Stay in Bed
Words by Agatha Khishchenko Photograph by Tim Robison
From milk and cookies to a movie for two, there are many ways to turn your bed into a place for gathering, entertaining and dining.
Breakfast in Bed
The sun streams through the window, awakening us with its warm rays. I sink deeper under the duvet and glance at my sleeping partner before rousing myself out of bed. Hair tousled and pajamas rumpled, I pad into the kitchen and begin my weekend ritual of grinding coffee beans, toasting bread and soft boiling eggs. Arms laden with a tray full of breakfast, including steaming mugs of creamy coffee, I climb back into bed, eager to dunk buttered toast soldiers into runny yolks. A sharpened pencil stands at attention, ready to tackle the Sunday crossword. The morning hours stretch leisurely ahead of us, a sign the weekend has arrived.
A Surprise Indoor Picnic
Unexpected rain showers cause a picnic to be reinvented indoors. A plaid blanket draped over the duvet, gingham napkins and a handful of wildflowers turn our bed into a private indoor picnic. We lean back on plush pillows while nibbling on the accoutrements that were wrapped lovingly in our basket: cold roasted chicken salad and red-skinned potatoes cloaked in a creamy herb-flecked aioli. We sip from pony-necked beers. Slices of pound cake and watermelon are a sweet ending to our impromptu indoor picnic.
Milk and Cookies
Nothing conjures childhood like a glass of cold milk and a plate of cookies. Bedtime meant an evening treat, listening to fairy tales while nibbling on cookies or biscuits. Occasionally a neat row of Oreos would appear, inviting us to plunge them into glasses of cold creamy milk. We would snuggle under blankets and quilts, a plate of cookies balanced on our knees, begging for just one more chapter to be read aloud. Our parents would smile, patiently sigh and always succumb to our request: just one more story, one more chapter. Today, a plate of cookies, a mug of tea and a novel make for a familiar bedtime treat.
Movie for Two
The threat of a snowfall entices me back to bed. While a movie choice is debated, a menu forms—savory olive-oil popcorn, sliders, salted-caramel sundaes—decadent options but fitting for such an affair. We each sip a Negroni while preparing our spread, debating who will win the Oscars this year. A touch tipsy, we dim the lights, slide under the covers and cue the film. Movie night has commenced.
While I love backcountry camping, some of my friends are not as eager to rough it in the great outdoors. We decided to bring the backcountry experience indoors. Sleeping bags are spread in the bedroom, a flask is passed around, a friend strums a guitar and stories are shared. The room is lit by candlelight, which we use to melt marshmallows onto graham crackers and bars of chocolate, the urban camper’s version of s’mores.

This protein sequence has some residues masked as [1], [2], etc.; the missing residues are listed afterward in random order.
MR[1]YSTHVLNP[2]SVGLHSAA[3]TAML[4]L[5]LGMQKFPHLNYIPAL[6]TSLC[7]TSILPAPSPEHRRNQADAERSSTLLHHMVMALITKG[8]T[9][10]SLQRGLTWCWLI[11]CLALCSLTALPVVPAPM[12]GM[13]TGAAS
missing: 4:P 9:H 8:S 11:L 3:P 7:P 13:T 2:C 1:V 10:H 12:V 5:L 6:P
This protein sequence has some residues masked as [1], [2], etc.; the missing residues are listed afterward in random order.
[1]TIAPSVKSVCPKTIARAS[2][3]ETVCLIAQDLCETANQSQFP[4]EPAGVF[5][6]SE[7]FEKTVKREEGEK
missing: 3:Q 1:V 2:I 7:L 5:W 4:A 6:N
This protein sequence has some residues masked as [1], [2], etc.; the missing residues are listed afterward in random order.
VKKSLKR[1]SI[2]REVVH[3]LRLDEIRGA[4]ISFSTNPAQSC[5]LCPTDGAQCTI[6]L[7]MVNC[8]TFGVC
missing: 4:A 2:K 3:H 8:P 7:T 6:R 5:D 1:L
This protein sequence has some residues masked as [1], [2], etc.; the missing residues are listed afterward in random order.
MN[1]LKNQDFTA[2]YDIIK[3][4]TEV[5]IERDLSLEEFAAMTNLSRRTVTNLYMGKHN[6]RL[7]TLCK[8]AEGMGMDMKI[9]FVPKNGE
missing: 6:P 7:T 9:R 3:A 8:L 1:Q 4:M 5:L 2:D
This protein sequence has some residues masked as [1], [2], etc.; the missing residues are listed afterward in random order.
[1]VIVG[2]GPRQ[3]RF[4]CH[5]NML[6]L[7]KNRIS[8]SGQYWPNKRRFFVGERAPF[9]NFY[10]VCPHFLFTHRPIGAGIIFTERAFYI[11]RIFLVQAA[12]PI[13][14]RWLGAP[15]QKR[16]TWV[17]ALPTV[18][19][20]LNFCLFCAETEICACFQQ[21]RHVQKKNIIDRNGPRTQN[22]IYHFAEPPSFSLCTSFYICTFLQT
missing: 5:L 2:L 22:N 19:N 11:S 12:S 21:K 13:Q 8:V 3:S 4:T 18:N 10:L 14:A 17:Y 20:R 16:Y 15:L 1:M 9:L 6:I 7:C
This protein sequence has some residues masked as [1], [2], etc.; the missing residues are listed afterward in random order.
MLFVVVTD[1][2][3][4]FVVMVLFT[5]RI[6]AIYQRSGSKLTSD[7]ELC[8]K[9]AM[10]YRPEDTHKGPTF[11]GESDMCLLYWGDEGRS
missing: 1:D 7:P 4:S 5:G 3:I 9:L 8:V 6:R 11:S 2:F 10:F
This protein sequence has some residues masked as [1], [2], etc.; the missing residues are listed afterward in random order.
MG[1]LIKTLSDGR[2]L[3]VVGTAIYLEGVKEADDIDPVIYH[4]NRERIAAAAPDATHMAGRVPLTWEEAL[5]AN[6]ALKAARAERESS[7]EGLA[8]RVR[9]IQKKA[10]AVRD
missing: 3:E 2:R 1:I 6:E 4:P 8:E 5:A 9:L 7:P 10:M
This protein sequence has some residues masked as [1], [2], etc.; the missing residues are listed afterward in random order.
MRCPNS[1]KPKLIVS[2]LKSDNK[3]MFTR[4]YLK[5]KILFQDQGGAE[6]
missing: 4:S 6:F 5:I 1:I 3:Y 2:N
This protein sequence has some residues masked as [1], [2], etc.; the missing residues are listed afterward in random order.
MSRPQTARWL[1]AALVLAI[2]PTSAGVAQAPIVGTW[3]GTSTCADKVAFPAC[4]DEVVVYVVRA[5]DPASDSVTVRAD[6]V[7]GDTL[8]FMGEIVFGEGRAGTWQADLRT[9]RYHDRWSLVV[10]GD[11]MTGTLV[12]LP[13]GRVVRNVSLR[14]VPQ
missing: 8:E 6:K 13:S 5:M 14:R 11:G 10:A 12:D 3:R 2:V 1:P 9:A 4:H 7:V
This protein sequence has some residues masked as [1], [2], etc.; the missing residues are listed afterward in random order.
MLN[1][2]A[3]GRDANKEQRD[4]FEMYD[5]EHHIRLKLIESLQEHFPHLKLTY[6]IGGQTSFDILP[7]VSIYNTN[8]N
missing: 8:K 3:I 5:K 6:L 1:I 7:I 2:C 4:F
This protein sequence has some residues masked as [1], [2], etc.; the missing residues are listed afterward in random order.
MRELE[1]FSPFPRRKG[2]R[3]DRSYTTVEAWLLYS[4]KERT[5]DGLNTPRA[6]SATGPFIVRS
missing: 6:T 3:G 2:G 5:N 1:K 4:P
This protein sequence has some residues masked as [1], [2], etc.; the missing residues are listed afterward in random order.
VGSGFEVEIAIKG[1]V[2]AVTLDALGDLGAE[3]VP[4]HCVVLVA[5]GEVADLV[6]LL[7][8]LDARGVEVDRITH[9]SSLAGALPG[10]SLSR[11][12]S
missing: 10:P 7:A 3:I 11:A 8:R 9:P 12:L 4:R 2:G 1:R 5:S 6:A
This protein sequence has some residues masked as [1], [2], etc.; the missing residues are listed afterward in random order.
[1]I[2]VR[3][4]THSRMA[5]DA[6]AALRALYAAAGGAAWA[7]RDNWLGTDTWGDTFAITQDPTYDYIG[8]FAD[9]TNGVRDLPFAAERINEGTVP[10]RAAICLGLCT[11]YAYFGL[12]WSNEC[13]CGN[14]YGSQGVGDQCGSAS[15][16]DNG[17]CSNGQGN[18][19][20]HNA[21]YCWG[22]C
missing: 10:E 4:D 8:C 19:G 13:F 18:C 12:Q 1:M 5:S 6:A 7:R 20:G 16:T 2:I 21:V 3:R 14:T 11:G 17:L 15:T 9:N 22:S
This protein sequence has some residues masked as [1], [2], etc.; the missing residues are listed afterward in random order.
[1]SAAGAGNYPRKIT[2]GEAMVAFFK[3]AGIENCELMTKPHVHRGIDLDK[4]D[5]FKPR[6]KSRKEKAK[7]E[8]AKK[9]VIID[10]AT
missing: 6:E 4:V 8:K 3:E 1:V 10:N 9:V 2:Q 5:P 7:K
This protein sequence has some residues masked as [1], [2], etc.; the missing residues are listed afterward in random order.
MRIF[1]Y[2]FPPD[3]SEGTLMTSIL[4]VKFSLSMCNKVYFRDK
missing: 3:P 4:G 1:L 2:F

Avid tennis fans think of Wimbledon as the epitome of the season’s tournaments. The time difference means the serious matches are aired just as daylight breaks on the east coast of the US. Alarms are set, tea is brewed and we watch the finals while partaking of the traditional Wimbledon breakfast: strawberries and cream. Between sets, we slather preserves and clotted cream on scones and rush to the kitchen for cucumber-and-cream-cheese sandwiches. Wearing our best pajamas 3,500 miles across the Atlantic Ocean, we sit in bed, ardently cheering on our favorite players, and hoping next year we will be there to watch this spectacular event live on Centre Court.
As a child, I secretly relished catching a cold because it meant I could stay home from school, reading Nancy Drew while my mother brought me meals in bed. A runny nose and fever meant chicken soup: a hearty broth that my mother would boil for hours and fill with sweet carrots, potatoes, and cauliflower. A sore throat meant a cool bowl of ice cream or hot tea with buttered cinnamon toast. (For my Chinese friends, ginger, scallions and congee were de rigueur when one took ill, and my Italian friends would eat bowls of warm pastina sprinkled with parmesan.) As an adult, staying home alone doesn’t hold the same magic as before, but I make do, brewing tea, toasting bread, or if all else fails, ordering in hot soup. Flannel pajamas, a thick duvet and my warm puppy snuggled at my feet make staying home a pleasurable experience.